Home >> Hot Issue

Embroidery shows vibrant Tibetan techniques

Updated: 2024-05-14 07:27 ( China Daily )
Share - WeChat
She sorts out a finished Tibetan embroidery painting on the wall. [Photo provided to China Daily]

Lhamo Yudron was born into a family of embroiderers, and from a young age, she was exposed to Tibetan artistic techniques simply by being around her elders.

"Almost all Tibetan women know how to embroider, and the tradition is mainly passed down within families," she says. "In the past, Tibetan embroidery only appeared on the clothes and braided hairbands worn by women."

Her childhood pursuit turned into a passion after she saw embroidery from across the country at the Sichuan Museum in Chengdu, the provincial capital of Sichuan province.

"It blew my mind and led me to realize that embroidery can be really exquisite," she says, adding that the experience inspired her to carry on the heritage of Tibetan embroidery in her hometown on the Qinghai-Tibet Plateau.

In 2006, Lhamo Yudron started working at a Tibetan embroidery company her father had founded, and began to research ways of innovating traditional techniques to appeal to more people outside the plateau.

"Good Tibetan embroidery should not only meet the aesthetic preferences of modern people, but also integrate our traditional skills and ethnic culture in a way that delivers better expression," she says.

However, she found that most local crafts were passed down by the older generation. Driven by an ambition to carve out a new path for the art, she woke up at 4 am every day to study embroidery theory, and spent a great deal of time digging into books at libraries. With the help of the local government and senior embroiderers, she participated in training and cultural exchange activities and in the process, her mindset gradually opened up.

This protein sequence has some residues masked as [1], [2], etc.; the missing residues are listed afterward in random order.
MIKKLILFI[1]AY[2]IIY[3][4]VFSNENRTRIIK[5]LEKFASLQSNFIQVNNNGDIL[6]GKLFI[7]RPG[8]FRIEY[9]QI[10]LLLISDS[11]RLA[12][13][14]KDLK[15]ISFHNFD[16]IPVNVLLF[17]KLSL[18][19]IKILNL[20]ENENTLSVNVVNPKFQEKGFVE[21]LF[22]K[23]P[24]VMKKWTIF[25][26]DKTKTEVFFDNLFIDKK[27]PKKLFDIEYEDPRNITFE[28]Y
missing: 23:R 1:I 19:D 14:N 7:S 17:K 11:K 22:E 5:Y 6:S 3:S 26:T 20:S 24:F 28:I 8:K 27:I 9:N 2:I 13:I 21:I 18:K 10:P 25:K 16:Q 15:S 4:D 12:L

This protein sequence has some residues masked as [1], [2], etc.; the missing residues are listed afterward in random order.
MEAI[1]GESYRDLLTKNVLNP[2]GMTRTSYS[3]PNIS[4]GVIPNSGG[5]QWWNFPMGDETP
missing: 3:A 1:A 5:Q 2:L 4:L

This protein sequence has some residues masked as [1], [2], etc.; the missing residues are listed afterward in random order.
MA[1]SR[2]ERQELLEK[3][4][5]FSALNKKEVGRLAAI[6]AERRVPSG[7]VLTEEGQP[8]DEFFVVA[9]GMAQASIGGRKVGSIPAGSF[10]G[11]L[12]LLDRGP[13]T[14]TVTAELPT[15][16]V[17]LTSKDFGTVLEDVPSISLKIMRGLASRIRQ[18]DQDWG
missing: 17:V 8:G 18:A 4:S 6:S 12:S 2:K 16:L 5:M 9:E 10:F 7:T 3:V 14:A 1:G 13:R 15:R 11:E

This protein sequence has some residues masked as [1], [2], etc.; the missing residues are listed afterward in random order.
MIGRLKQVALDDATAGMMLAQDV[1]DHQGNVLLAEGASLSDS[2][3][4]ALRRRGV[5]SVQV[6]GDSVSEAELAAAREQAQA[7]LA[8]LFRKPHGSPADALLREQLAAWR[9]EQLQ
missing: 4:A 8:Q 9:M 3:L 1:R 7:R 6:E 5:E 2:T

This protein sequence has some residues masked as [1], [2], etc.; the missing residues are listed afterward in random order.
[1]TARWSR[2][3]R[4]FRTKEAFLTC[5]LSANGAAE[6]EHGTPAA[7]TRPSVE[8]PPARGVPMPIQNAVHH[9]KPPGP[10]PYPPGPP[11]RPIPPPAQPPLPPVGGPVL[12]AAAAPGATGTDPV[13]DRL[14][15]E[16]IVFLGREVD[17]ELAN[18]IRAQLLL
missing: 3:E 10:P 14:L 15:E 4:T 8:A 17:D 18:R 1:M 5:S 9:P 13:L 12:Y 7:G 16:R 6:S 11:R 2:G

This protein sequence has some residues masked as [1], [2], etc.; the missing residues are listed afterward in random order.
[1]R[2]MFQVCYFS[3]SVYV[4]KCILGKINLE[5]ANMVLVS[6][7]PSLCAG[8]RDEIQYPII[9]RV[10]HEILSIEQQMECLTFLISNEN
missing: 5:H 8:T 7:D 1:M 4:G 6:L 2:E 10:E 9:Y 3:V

"After learning about sewing techniques and color matching elsewhere, I increasingly understood what the outside world wants," she says.

She came to better appreciate the characteristics of Tibetan embroidery and techniques after looking into the four famous Chinese embroidery styles, namely Su embroidery (with su as abbreviation for Jiangsu province, and Suzhou specifically), Xiang embroidery (Hunan province), Yue embroidery (Guangdong province), and Shu embroidery (Sichuan province).

"To put it simply, we needed to add some dimension to it, and vivid colors, and to highlight the layered stitching," she says. "When innovating, we must follow our own feelings and tell our own cultural stories."

In 2009, Lhamo Yudron set up an embroidery company in her hometown and transferred the patterns from Tibetan costumes onto canvas, showcasing natural landscapes and wildlife through the art, enriching its forms of expression.

At the beginning, she struggled to portray her subjects in a vivid manner. "When I wanted to embroider a Tibetan antelope, for example, it was difficult to depict with the silk threads traditionally used in Tibetan embroidery, as they had too few colors and were not fine enough," she says.

|<< Previous 1 2 3 4 5 Next   >>|
Hot words
Most Popular